In a few days the race to put up Christmas lights will begin in my hood. I’m anticipating a tight battle between PC and the Malamute for first place. In a month, the fam and I will drive slowly through our neighborhood and a few others rendering judgement on Christmas lights and decorations.
“Wowa, nice lightage, I thought the deer was real, nine. Eight. Nine. Ten. Nah, can’t be a ten, Santa needs more air, he’s melting.”
Eventually we’ll pull up to our house and the grief will begin. “Zero! Zero! Dad, come on, it’s embarrassing.” And once again I’ll explain that by not putting lights up I’m contributing to the greater good because our dark house makes the others look so good by comparison.
No, its not just that I’m too darn frugal. Ten years ago, when we first moved to Olympia, I spent the first December silently staring at our roof. Day after day. At the end of the month, the family gathered around hoping I’d finally speak. When I said, “Damn, that’s a steep roof line,” they couldn’t have been more disappointed.
So the following year, I stared at the roof for a few days, recalled the double X’s disappointment, pulled lights out from under the house, and got the ladder out. Game on.
Fast forward thirty minutes. I’m spread eagle on the highest, steepest point of the roof, left arm and leg down one side, right arm and leg down the other, and I can’t move. PC finds it so funny he stops working on his lights to watch me try to figure out what to do. Instead of lending moral support he makes a few snide sexual jokes that I don’t find as funny as I might normally.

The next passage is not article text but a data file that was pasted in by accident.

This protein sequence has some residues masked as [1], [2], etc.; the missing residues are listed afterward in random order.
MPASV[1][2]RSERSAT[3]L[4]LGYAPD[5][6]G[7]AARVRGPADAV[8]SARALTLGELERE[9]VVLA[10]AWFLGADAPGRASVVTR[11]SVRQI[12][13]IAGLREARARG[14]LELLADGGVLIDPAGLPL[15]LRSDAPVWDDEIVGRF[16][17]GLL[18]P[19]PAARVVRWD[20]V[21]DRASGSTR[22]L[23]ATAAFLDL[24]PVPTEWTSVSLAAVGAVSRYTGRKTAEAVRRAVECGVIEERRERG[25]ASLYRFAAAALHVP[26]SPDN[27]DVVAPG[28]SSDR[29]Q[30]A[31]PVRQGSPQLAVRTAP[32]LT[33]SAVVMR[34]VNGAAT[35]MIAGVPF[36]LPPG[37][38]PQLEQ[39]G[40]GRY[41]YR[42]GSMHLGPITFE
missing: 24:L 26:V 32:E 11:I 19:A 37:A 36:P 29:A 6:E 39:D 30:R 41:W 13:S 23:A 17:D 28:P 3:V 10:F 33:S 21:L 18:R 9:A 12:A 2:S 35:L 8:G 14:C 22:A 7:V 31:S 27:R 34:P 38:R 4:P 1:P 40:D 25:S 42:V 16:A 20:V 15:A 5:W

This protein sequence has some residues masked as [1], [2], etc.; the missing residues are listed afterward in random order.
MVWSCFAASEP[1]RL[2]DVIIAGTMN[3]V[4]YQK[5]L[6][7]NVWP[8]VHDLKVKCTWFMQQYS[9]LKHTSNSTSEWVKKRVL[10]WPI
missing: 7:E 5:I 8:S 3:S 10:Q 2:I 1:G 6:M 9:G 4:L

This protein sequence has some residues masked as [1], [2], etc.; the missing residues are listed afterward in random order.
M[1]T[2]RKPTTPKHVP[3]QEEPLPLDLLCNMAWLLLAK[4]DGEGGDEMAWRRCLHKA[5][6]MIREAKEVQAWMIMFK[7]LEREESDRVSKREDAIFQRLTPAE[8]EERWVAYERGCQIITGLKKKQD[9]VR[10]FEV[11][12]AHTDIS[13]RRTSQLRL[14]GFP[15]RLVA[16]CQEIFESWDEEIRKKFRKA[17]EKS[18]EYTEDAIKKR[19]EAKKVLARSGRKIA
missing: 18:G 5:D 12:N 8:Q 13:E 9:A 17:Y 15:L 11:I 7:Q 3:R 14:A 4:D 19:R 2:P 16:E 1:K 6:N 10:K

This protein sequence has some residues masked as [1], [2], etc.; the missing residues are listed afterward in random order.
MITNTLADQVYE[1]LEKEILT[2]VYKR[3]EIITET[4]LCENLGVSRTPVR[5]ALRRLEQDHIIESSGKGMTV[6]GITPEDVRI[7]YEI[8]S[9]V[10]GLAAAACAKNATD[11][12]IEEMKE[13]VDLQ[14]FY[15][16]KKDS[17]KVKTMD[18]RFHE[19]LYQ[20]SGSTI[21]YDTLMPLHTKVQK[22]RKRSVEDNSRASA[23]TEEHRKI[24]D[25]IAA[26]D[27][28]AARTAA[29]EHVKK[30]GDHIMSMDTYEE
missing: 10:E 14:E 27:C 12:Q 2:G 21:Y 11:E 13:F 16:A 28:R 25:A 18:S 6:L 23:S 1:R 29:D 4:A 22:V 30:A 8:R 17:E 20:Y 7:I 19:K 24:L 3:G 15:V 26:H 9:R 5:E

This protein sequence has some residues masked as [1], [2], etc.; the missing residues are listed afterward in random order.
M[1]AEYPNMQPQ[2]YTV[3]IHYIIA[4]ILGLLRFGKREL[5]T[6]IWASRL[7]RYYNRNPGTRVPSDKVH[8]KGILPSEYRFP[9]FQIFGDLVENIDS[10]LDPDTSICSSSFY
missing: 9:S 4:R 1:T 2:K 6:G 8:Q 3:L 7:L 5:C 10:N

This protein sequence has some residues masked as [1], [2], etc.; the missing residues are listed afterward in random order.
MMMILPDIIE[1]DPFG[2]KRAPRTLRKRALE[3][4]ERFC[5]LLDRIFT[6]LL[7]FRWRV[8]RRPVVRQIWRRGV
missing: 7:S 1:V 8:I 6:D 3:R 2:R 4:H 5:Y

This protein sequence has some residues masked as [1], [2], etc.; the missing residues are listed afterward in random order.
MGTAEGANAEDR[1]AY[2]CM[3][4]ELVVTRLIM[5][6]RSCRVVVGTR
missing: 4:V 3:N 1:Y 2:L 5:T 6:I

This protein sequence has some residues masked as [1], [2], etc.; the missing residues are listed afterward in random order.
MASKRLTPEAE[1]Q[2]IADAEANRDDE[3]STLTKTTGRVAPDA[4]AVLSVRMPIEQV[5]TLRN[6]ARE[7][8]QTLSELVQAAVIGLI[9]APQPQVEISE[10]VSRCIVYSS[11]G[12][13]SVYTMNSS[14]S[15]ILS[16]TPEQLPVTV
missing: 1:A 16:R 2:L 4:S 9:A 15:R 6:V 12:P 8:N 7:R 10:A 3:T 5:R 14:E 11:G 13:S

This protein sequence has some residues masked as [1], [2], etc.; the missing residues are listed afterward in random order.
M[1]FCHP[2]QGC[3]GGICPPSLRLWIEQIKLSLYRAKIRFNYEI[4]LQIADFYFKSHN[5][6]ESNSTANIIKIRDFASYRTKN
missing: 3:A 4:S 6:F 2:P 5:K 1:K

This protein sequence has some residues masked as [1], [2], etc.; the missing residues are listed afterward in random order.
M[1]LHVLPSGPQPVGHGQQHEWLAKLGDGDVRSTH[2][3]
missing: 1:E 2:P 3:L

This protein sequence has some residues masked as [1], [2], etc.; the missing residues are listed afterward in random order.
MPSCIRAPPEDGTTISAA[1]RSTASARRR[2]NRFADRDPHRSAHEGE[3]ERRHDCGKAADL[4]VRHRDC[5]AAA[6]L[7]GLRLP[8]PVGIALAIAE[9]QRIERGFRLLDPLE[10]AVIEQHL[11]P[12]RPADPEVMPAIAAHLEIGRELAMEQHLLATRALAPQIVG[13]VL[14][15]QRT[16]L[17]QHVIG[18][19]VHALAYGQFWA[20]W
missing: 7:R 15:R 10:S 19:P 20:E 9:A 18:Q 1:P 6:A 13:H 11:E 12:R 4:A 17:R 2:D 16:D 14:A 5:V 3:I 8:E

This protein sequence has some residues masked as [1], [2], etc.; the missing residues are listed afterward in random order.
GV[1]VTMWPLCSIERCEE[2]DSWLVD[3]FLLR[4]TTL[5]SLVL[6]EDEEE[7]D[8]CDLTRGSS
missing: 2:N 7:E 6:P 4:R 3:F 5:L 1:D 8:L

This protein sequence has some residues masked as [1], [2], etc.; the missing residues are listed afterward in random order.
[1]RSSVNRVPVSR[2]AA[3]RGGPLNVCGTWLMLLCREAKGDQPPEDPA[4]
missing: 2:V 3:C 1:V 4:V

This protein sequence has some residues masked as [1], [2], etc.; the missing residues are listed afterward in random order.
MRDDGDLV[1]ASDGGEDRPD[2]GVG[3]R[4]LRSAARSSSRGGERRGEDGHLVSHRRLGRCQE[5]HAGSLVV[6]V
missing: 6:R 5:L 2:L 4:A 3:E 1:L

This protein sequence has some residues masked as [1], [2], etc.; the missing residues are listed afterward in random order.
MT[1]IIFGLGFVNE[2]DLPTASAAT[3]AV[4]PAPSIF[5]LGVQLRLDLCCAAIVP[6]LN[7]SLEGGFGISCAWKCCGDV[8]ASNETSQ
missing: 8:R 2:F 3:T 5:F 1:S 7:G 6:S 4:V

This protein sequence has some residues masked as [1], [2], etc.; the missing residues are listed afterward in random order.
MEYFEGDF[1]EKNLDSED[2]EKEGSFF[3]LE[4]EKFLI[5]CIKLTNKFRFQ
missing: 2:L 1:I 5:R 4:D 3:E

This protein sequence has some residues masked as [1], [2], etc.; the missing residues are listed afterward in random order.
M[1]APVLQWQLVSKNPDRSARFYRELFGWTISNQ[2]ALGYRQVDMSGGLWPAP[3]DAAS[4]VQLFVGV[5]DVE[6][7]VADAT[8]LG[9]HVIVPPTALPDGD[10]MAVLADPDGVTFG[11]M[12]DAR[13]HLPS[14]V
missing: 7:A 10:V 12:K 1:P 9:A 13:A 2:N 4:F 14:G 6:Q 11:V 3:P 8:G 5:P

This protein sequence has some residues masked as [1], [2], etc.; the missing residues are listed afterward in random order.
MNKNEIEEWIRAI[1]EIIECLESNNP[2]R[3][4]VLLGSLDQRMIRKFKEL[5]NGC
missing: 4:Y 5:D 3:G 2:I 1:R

It was an unexpected place to take stock of my life and what I was most going to miss about it. I’m only half joking, I didn’t know if I could reverse my tracks without sliding off and I didn’t know if I’d survive the 15-20′ fall. I just hoped my family would appreciate the fact that I checked out trying to bring them a little Christmas joy.
When I got down and thanked PC for his wonderful support, I was shaking. Right then I swore off our roof for good. You want lights, find another house.
Since then the X’s have made half-ass efforts at putting up lights above the garage and around the front door.
It’s sad they haven’t embraced my “greater good” argument, but what can I do?
As I write this, I’m staring out my home office window at the exact part of the roof where I almost met my maker. Over the years a light layer of moss has formed on the wood shake panels. And they’re moist this afternoon as a result of this morning’s fog.
Until they find another house, I will focus on living and the neighborhood’s greater good.